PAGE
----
Live at 1:00 p.m.: Memorial service for slain sheriff’s deputy Justin DeRosier

Viaduct closure countdown: New videos show you how to navigate SR-99 tunnel

SEATTLE -- Commuters in the Puget Sound region are in for major changes starting Jan. 11, when the Alaskan Way Viaduct in Seattle closes permanently to make way for the two-mile SR-99 tunnel that will open in early February.

The three weeks between the viaduct's closure and the opening of the SR-99 tunnel under downtown are expected to cause major headaches for areas that are already prone to traffic nightmares. It's the longest highway closure ever in the Puget Sound region, and disruptions are expected for up to six weeks -- even after the tunnel opens.

City and county leaders have come up with a list of suggestions to cope with the weeks-long closure known as the "Seattle Squeeze," including adjusting your start and finish times at the office, carpooling with coworkers, using public transit -- and using personal vacation time so you can stay off the roads.

Once the tunnel opens, drivers who are accustomed to the exits on the Viaduct will have to get used to fewer entrances and exits in the downtown area.

The tunnel's entrances and exits will be located near the Space Needle on the north end and near CenturyLink Field and T-Mobile Park on the south end. After the new tunnel opens, it will take up to two weeks to complete a new northbound off-ramp into downtown Seattle – creating more traffic disruptions.

Here's a timeline of significant dates to remember for the closure:

  • At 10 p.m. Friday, Jan. 4, the SR 99 on-and-off-ramps close near the stadiums. An estimated 23,000 vehicles use those ramps every day.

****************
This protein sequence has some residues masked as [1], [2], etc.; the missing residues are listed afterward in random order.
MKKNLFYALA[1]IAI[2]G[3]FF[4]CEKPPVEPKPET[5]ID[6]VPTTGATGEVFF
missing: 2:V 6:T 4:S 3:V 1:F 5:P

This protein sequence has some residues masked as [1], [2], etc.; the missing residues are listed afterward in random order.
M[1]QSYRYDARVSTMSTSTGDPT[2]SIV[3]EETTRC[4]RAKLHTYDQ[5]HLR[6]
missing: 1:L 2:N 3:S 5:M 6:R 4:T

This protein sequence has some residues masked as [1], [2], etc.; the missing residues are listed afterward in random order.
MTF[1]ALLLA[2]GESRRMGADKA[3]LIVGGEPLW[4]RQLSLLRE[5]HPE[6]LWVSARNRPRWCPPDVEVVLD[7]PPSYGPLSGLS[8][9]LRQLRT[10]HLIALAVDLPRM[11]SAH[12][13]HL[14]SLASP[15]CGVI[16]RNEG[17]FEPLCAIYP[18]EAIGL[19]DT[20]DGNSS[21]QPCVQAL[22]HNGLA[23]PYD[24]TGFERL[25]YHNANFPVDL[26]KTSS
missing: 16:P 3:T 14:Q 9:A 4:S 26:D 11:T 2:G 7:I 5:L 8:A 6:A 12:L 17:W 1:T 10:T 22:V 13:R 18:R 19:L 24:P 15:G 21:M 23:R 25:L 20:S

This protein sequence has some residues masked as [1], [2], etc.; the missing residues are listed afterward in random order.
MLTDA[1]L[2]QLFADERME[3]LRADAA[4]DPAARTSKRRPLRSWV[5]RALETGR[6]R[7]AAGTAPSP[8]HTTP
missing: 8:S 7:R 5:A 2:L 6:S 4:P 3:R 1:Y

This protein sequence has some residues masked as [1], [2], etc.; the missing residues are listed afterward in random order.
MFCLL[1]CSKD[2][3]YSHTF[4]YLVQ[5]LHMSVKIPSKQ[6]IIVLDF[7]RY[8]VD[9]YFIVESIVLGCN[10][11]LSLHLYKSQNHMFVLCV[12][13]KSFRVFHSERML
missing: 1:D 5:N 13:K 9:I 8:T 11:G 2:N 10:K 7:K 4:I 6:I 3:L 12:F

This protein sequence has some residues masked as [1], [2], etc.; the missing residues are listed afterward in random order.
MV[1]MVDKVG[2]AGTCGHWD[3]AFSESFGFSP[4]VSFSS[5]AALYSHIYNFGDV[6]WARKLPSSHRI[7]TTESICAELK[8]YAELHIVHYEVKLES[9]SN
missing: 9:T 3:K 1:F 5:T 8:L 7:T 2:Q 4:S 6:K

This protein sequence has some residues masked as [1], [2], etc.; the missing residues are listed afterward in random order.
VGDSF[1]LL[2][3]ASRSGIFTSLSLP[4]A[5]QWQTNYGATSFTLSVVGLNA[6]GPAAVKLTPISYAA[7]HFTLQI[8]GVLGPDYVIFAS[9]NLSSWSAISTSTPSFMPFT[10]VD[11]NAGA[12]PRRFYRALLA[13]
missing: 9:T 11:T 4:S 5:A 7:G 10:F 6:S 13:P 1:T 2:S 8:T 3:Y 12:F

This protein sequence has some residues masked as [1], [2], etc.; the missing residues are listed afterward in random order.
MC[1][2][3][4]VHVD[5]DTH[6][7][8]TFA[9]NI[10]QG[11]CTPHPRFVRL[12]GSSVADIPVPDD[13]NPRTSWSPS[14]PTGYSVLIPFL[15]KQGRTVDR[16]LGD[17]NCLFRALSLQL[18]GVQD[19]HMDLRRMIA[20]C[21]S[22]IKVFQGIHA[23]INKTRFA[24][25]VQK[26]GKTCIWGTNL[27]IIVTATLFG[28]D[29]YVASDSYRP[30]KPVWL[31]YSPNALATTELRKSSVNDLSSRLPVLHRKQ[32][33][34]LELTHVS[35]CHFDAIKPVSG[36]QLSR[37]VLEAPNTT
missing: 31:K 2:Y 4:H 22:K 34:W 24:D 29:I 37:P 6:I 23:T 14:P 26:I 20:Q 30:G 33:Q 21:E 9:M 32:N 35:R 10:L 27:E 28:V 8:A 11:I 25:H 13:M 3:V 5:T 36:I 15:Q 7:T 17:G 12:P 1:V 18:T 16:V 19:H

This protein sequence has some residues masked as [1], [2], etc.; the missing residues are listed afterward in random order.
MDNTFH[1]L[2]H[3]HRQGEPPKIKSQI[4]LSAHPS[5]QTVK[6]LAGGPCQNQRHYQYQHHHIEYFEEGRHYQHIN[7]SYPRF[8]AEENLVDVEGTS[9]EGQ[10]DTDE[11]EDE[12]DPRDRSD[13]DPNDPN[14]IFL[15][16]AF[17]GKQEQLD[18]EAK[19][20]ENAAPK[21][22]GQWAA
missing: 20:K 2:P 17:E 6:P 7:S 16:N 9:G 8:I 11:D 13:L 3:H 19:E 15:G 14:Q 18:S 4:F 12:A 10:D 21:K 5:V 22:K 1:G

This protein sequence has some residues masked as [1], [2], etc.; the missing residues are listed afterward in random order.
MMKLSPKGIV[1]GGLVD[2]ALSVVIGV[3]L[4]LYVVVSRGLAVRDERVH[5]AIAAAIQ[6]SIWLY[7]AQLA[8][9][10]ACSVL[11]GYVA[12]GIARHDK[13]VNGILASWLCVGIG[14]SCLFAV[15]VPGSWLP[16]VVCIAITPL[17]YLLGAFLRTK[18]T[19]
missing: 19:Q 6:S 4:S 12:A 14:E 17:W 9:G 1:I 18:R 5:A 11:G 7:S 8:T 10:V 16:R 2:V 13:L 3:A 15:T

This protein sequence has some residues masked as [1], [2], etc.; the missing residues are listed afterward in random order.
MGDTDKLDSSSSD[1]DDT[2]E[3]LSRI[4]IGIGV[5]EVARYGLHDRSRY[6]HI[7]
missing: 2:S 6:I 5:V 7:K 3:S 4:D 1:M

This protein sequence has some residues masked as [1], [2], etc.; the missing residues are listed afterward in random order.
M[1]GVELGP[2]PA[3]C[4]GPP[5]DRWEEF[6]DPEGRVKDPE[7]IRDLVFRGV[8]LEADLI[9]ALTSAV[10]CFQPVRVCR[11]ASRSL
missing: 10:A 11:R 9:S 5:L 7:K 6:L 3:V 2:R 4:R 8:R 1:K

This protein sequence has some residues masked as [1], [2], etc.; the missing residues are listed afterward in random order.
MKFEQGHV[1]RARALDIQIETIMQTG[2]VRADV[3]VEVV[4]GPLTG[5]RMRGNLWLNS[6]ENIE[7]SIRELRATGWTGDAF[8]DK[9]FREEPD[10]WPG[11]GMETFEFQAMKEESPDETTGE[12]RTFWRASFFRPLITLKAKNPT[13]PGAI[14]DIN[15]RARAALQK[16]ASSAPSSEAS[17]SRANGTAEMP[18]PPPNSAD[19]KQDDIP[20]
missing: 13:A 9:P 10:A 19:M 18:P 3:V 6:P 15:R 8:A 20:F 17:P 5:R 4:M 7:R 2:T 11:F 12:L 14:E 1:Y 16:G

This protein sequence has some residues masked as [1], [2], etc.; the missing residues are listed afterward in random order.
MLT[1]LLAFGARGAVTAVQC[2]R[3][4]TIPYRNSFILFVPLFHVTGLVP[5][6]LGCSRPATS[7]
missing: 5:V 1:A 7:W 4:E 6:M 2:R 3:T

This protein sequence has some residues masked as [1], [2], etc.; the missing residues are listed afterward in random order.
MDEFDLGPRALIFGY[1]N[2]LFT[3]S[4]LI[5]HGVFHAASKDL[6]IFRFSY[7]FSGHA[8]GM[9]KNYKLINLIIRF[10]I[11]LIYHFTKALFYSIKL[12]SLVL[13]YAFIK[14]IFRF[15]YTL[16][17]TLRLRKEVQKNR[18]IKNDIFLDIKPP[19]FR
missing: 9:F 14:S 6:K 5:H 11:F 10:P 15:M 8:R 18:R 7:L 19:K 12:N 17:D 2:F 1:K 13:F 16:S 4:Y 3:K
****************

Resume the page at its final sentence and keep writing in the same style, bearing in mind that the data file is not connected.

• At 10 p.m. Friday, Jan. 11, the Alaskan Way Viaduct closes between South Spokane Street and the south end of the Battery Street Tunnel. An estimated 90,000 vehicles use the viaduct every day.
  • Jan. 11 to early February: Three weeks of intensive construction work to realign 99 into the new SR 99 tunnel. During this time, both the viaduct and the tunnel will be closed.

The Washington Department of Transportation has released four new videos that show commuters how to navigate the new tunnel.

  • Driving north to and through Seattle on the new SR-99 tunnel:

  • Driving south to and through Seattle on the SR-99 tunnel:

  • Getting to northbound 99 from in and around Seattle with the new tunnel:

  • Getting to southbound 99 from in and around Seattle with the new tunnel:

Notice: you are using an outdated browser. Microsoft does not recommend using IE as your default browser. Some features on this website, like video and images, might not work properly. For the best experience, please upgrade your browser.